History favours the bold.
On February 5, the City of Yorkton presented its preliminary plan for rebuilding Broadway Street to the business people who it will most affect.
It is a comprehensive plan, encompassing nearly the entire length of the street, from Hwy 9 in the east to Hwy 10 in the west. It would replace everything on and under the surface. In its current iteration, the rebuild would take three years starting in 2015.
The estimated cost of the project? A whopping $45 million, of which the City is hopeful two-thirds will come from the federal and provincial governments.
Anybody who has driven on Broadway over the past few years knows how badly it needs to be repaved, but the real problem is not what we see, but what is underneath.
Most of the sanitary sewer system and water mains are close to or more than 100 years old, far surpassing the 75-year life expectancy of this kind of infrastructure. The storm sewers are newer (1950s), but also in bad shape and not up to current standards.
In addition to the problem of the decaying pipes, there is a major capacity issue. It is not adequate for current needs, much less future growth envisioned by City officials.
In city planning there are projects that fall under the category of “nice-to-have.” This is not one of those projects. A city’s main street is its heart and ours is in desperate need of a quadruple bypass lest it become a relic of the founders’ vision surrounded by the suburban sprawl of big box stores and strip malls.
Funding from upper levels of government or not, Yorkton has long ago passed the point of no return on the reconstruction of main street.
Trent Mandzuk, the City’s director of public works, addressed this at the February 5 meeting. Options being considered if the feds and Province don’t come through include stretching the project over a longer period of time and/or pursuing longer term borrowing options.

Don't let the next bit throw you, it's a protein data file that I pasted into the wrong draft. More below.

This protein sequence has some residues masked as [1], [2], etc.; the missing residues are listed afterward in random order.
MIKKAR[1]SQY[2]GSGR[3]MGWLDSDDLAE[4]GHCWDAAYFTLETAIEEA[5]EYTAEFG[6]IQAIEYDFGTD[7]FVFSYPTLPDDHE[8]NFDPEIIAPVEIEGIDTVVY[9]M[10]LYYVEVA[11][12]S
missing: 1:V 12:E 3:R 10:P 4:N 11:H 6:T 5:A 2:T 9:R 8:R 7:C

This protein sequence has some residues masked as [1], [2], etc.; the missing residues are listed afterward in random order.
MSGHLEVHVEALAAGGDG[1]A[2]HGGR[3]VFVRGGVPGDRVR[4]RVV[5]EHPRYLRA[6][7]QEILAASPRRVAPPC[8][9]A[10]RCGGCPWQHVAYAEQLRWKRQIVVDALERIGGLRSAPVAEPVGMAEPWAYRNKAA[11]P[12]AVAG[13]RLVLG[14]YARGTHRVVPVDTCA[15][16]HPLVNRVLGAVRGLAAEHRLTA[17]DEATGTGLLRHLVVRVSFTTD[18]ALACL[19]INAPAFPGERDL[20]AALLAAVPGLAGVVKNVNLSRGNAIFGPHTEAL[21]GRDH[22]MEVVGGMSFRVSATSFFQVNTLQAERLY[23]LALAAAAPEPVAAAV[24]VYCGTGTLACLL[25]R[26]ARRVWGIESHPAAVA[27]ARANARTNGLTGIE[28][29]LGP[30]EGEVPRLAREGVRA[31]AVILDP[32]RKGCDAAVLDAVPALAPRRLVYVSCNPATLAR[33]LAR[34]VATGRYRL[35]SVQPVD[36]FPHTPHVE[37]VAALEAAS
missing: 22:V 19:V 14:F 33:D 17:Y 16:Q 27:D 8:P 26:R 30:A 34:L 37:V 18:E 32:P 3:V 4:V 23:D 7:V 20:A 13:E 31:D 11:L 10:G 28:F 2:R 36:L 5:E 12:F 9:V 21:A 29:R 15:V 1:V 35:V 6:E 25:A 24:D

The crux of the matter is, whatever it takes, it must be done. And while we are at it, since we are ripping up the street anyway, why not put moving the railroad tracks out of town back on the table?
The answer, of course, is money. Moving the tracks would at least double the cost of the project. Even with higher-level government contributions, the debt load would exceed the City’s borrowing limits and basically hamstring the municipal administration from doing anything else for decades.
Nevertheless, moving the tracks should have been done long ago; there is absolutely no reason any more for trains, which are getting longer and more dangerous all the time, to have to go through town. It wasn’t done because of money. Now, it is astronomically more costly than it would have been if previous Councils had had the foresight and vision to find a way. It is not ever going to get cheaper.
Will it likely be painful? Yes, but let us not forget that reconstructing Broadway is a 75- to 100-year benefit to the city, moving the tracks perhaps even longer.
There is a lot of very positive stuff going on in Yorkton, but most of it is on the periphery. This project has the potential to move some of that positive growth back to the core.
Is it risky? Yes, but we have to ask ourselves, what choice do we have and if not now, when?
One editorial cannot answer all the questions of how we can accomplish such an outrageously ambitious goal. What it can do, however, is call on the City’s leadership to be bold and find a way to get it done.
Yorkton of the future will thank them for it.